Why I want to be a WAG
There has been much discussion about the best formation – some favour a 2-2-3, others think we should operate with a lone striker. There has also been much debate about the tactics – do we begin slowly or set a blistering pace that the others can’t match? There are already complaints about the climate; it’s well known that our team works best in air-conditioning. Some people say they don’t deserve to be at the World Cup at all. I dismiss this as nonsense. After the first week, it’s clear that we have the best wives and girlfriends (or WAGs as they have become known) capable of going all the way and lifting the most shopping bags in the tournament. As I observe their antics, I can’t help feeling a twinge of envy. My dishwasher is broken at the moment and so I seem to spend every waking moment when I’m not looking after the children, ironing or working with my hands in rubber gloves.
It’s a different world for the WAGs. Theirs is a world dominated by designer shops, minimalist bikinis and lip gloss. The only thing they have to worry about being broken is a nail. They don’t look in despair at the ironing pile that seems to grow overnight or the windows that need washing. They have staff to do that for them. And as for work, forget it. They are far too busy racing to spend their way through their husband’s vast pay packet to think about earning any money themselves. How on earth would they have time to hold a job down while being perfectly turned out and seen in the latest designer kit every time they go out?
Of course we all deplore them. How deeply shallow can you get? Or as one friend of mine put it: “Imagine being famous just for being someone’s girlfriend and being good at shopping. Wouldn’t you just hate it?”
Well, er, no actually. I’d love it. I absolutely relish the thought of waking up, even for just one morning and worrying about nothing less serious than what time Gucci opens or how to out pout Victoria Beckham.
These girls are living the original girlie dream. They get up, they go shopping. They have a manicure, then it’s time for some more shopping. They have lunch, which someone else cooks and pays for. They’re probably exhausted after lunch so they have a little sleep, maybe a massage and a facial. Then it’s time to hit the shops again before a visit to the hairdresser for some hair extensions. What’s not to like?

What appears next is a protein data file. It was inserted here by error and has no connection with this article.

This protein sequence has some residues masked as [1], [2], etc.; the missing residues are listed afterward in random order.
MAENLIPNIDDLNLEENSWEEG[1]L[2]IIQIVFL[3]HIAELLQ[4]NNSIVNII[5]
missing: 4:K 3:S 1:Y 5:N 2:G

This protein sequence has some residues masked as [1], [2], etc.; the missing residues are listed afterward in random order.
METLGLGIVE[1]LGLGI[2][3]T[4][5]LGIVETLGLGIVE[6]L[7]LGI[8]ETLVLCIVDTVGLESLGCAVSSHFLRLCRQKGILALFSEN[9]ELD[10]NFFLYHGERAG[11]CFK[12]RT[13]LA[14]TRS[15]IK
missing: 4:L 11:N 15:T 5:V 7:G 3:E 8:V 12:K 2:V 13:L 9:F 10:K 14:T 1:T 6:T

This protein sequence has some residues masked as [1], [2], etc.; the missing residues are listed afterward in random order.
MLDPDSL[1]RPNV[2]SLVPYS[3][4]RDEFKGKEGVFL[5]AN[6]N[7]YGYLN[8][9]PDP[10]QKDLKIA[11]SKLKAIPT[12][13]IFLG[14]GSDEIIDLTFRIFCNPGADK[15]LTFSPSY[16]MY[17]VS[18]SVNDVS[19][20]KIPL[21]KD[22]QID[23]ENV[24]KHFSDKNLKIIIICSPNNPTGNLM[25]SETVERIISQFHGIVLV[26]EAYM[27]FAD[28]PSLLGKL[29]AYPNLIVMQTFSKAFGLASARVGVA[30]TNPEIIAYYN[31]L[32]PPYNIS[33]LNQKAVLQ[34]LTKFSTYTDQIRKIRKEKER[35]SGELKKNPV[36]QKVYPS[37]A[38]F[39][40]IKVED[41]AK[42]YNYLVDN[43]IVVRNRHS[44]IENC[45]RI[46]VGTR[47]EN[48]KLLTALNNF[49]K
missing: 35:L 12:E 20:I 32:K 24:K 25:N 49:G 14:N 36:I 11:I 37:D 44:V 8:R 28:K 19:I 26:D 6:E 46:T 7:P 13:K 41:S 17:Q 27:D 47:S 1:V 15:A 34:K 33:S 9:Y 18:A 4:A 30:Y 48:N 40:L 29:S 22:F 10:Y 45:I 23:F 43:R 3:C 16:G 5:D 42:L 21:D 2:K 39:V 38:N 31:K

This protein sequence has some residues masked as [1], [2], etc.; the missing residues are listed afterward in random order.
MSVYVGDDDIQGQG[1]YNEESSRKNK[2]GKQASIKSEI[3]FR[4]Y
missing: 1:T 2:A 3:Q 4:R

Compare that with your average wife’s day. Up at the crack of dawn, children shouting at you, trip over dirty laundry, haul yourself into the shower, take kids to school before starting dreaded commute to work, work all day wishing you were somewhere, anywhere else, pick up kids from school, cook everyone dinner, watch your husband watching the football and wonder where the hell you went wrong.
Face it ladies, you may pretend to despise the WAGs but secretly you all want to be one. In fact you’ve always wanted to be one. I don’t know anyone who didn’t play with Barbie dolls as a young girl. And we all wanted to be her, with her perfect figure, long hair and docile well-built boyfriend Ken. The WAGs have achieved this girlie dream. They are real-live Barbie dolls, with their long, flowing locks, thin waists (at least some of them) and high heels.
They are living an ideal life that someone else supports; some of them even have someone else’s breasts, making them a perfect copy of the original role model. And just like Barbie they have all the fun and none of the responsibility. Whoever heard of Barbie going to work? Perish the thought, it would ruin her nails. So it is with the WAGs.
Coleen McLoughlin doesn’t have to face the prospect of letting the whole nation down by missing the goal in the inevitable penalty shoot-out against Germany in the quarter-finals. The worst thing that can happen to her is that her credit card gets rejected, as happened in Madrid recently. She was trying to buy a Chanel belt for more than most of us spend on clothes a year when she suffered the ignominy we have all suffered of her card being rejected. So what did this canny shopper do? Put the belt back? Don’t be ridiculous, life’s not worth living without a Chanel belt. She simply asked her driver to get darling Wayne to come in and pay for it.
When I first read this story my first reaction was; how appalling, how very anti-feminist, what a total waste of (a lot of) space this woman is. But hang on a minute, was my second reaction, wouldn’t we all really like to have a man who just wafts in, waves his credit card and makes it all better again, rather like a fairy godfather? Wayne Rooney may seem an unlikely candidate for a fairy godfather with, as Jilly Cooper puts it, “his dear little convict’s face”, but he has the cash to change a girl’s life. And deep down, there’s no denying it, that’s what every girl dreams of. It’s what fairy tales are based on. Cinderella didn’t leave the hearth at home to go and clean windows at the palace. When Don Giovanni seduces the peasant girl Zerlina in Mozart’s opera he tells her he’ll change her life. This is an irresistible line. Much as much as we all pretend to be feminists and relish the challenge of doing it all ourselves, actually if we’re really honest, we’d rather not. Having it all; career, children, husbands, interesting lives, is hard work. How much better to have it all and let someone else foot the bill, literally.